Community partnership helps dozens of Atlanta students get to college

The text to Kennady McAfee read “Free College.”

“For real?,” the now 19-year-old thought as she dialed Kimberly Scott, the mentor who sent it.

Well, not exactly free. But Arkansas Baptist College was offering free meal plans, help securing campus jobs and more.

But free always comes with a catch: Little Rock was a 10-hour ride away. And her mother—raising 8 children on her own—needed her.

McAfee’s family was homeless and living out of a hotel when she graduated from Atlanta’s Coretta Scott King Young Women’s Leadership Academy last year. After graduation she went to work packing boxes in a warehouse.

College was a path towards stability. An opportunity to fulfill the dream of owning her own business that she’d put on hold to help support her family.

McAfee took her chance. Early one morning last year, she boarded the bus to Little Rock.

She is one of more than 100 Atlanta-area students who have enrolled in recent years at Arkansas Baptist, a small historically black college, drawn through word of mouth, inducements from the school and support from mentors, local businesses and an Atlanta school board member.

As schools in metro Atlanta and nationally focus on enrolling students in postsecondary education, this low-key partnership has quietly funneled area students—some of who never thought college was for them—into higher education.

“It’s just the community people coming together and helping kids,” said Atlanta school board member Steven Lee.

Lee, whose son attends Arkansas Baptist, has coordinated community support for the students; a local lawyer is donating school supplies and a radio host raised money for chartered buses.

Like some of its students, Arkansas Baptist has its struggles.

The school, which currently enrolls about 1,000 students, is under the strictest level of federal financial monitoring due to concerns about its administrative capability. It's more expensive on average than local schools like Georgia State University and Atlanta Metropolitan College. And its graduation rate—15 percent—is well below the national average.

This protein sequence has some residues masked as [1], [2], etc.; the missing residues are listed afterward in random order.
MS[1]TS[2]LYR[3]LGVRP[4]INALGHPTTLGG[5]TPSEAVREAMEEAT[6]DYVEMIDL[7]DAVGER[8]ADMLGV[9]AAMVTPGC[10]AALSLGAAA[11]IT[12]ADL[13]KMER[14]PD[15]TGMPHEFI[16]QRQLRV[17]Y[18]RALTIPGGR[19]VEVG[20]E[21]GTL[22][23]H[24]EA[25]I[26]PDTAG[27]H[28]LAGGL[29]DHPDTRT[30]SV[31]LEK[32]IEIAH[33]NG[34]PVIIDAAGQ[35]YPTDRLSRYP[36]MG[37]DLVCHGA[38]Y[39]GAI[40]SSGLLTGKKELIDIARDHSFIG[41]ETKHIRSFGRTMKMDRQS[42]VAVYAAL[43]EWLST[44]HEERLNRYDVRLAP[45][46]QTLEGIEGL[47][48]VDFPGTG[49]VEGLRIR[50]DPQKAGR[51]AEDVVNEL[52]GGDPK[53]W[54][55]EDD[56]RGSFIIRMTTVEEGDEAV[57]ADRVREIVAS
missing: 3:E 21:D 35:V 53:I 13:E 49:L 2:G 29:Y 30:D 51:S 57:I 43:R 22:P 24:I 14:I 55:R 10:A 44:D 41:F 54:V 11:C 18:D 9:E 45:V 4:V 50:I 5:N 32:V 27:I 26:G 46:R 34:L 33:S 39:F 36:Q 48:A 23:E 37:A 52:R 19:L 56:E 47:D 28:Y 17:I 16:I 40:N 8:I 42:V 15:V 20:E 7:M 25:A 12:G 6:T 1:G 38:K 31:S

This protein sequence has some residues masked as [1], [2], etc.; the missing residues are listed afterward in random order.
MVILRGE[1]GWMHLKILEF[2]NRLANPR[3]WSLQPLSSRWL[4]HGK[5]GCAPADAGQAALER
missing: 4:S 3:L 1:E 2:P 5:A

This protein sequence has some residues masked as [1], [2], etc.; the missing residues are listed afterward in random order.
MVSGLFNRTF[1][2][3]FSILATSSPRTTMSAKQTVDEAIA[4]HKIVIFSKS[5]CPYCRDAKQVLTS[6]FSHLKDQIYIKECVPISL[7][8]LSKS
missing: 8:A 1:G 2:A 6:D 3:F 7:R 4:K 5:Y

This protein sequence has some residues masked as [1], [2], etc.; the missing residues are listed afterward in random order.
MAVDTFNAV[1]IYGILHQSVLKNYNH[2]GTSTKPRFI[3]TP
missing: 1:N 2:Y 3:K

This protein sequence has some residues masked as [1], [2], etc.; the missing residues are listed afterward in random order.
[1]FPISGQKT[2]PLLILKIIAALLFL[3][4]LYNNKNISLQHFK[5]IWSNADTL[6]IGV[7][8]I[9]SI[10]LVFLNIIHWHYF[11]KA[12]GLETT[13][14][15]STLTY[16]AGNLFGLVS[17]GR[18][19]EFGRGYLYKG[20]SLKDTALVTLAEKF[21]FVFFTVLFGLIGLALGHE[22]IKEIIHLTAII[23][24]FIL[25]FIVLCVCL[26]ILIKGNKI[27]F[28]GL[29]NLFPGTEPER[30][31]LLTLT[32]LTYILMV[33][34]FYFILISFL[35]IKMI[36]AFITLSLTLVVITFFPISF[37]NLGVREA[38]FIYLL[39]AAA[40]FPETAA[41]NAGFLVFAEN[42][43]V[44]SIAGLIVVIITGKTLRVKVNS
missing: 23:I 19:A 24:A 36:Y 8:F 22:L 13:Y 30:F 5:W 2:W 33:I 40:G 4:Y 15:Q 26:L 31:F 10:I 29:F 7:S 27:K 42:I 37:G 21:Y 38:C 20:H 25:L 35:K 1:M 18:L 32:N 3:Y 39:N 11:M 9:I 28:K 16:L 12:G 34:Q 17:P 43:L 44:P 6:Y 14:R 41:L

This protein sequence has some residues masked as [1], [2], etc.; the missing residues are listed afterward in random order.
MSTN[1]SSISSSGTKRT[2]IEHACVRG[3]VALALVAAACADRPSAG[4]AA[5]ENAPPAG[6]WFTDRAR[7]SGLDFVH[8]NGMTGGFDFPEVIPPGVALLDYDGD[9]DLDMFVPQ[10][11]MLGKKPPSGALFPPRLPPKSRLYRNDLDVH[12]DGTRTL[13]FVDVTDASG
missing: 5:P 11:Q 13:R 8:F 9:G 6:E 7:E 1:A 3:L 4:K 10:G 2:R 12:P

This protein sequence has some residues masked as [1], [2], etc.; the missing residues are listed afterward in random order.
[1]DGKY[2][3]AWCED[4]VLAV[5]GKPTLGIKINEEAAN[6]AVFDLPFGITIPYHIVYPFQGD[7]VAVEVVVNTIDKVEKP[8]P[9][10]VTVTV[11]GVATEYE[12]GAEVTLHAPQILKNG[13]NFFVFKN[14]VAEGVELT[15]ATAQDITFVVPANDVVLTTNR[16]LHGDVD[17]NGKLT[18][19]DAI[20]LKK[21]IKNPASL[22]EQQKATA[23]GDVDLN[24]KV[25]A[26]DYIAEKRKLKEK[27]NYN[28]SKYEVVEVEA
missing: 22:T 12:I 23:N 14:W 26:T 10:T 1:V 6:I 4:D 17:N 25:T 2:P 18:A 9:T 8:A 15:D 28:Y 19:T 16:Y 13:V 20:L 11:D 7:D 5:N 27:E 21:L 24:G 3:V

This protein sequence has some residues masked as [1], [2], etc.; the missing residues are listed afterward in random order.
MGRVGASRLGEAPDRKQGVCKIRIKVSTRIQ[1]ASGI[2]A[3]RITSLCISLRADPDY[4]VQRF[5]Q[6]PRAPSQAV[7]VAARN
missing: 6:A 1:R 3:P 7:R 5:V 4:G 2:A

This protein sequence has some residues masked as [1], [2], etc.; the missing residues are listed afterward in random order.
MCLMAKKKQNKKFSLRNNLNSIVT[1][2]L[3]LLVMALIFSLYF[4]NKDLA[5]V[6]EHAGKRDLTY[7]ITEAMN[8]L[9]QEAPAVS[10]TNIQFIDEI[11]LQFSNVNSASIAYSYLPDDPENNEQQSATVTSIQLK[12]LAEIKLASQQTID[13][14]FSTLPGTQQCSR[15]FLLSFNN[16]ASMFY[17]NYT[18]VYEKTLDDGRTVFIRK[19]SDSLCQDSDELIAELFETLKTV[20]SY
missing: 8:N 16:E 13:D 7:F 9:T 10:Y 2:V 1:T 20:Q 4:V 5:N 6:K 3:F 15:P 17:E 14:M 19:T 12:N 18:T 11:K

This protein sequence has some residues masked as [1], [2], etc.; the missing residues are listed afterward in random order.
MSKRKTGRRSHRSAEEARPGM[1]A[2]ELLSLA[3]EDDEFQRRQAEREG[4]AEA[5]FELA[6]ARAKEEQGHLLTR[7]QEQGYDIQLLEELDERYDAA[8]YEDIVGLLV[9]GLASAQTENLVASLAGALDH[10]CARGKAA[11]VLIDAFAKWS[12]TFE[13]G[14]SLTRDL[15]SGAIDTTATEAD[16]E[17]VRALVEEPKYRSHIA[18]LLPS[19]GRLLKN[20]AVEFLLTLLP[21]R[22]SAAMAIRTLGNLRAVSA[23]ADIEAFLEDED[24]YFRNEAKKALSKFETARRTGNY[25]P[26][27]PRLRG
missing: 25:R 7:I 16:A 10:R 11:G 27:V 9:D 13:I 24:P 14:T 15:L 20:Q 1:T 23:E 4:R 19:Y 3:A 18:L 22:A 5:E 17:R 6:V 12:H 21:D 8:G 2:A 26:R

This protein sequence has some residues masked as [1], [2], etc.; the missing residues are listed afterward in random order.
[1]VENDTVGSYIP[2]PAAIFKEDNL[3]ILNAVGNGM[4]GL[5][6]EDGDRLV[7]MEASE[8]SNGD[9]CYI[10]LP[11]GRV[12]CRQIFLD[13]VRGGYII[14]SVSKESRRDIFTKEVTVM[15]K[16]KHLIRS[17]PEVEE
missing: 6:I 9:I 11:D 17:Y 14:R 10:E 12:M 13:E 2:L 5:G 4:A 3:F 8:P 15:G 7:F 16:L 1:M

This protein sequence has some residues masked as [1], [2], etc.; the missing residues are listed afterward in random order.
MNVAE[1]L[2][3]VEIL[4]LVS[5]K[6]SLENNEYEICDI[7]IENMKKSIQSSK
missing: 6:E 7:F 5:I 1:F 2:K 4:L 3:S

That low rate is due in part to the school’s open enrollment policy, President Fitz Hill says.

“I’m not big on test scores being the determining factor on a person having an opportunity,” he said.

Seventy percent of students are from families making less than $40,000 a year and about the same percent are African American men.

The school is in the midst of a transformation, he said.

The school's finances are stabilizing, he said. It recently received a $30 million federal loan, finished building two new dorms and launched new academic programs. This year, Arkansas Baptist expects to graduate the largest class in its 132-year history.

“We’re giving kids opportunities and as long as they’re willing to work…we have the obligation to make that happen,” Hill said.

Since 2012, 139 Atlanta-area students have matriculated at the school, Hill said.

Eighty-three percent have either graduated with associates degrees or are still enrolled, he said. Federal data shows about 40 percent of all full-time Arkansas Baptist students return after their first year.

Christian Williams was one of those who left. She got fed up with problems with her financial aid and dorm conditions—and then her mother got sick and lost her job. Now she’s back in Atlanta, working to pay back the $1,000 she owes the college so that she can get her transcript, enroll at a local school and earn a nursing degree.

“I don’t think it was a bad thing,” she said of heading to Arkansas. “It got me more mature.”

The night before the bus left last year, Kimberly Scott, who runs a women’s mentoring and leadership program, checked with a few of her students to make sure they were ready. Realizing some lacked the necessities for college life, she stopped at Walmart and arrived at the bus parking lot with tote bags of linens, toiletries and school supplies— “the basic stuff a young lady needs for college.”

Some of the students could have enrolled at local schools, she said. But sometimes young people—especially those who have been through so much—need to get out of Atlanta, she said.

At first, “They’re like, ‘What do you mean I can leave?’” she said. “Then it’s like, ‘I want to be gone; I want to leave Georgia. There’s got to be another world out there.”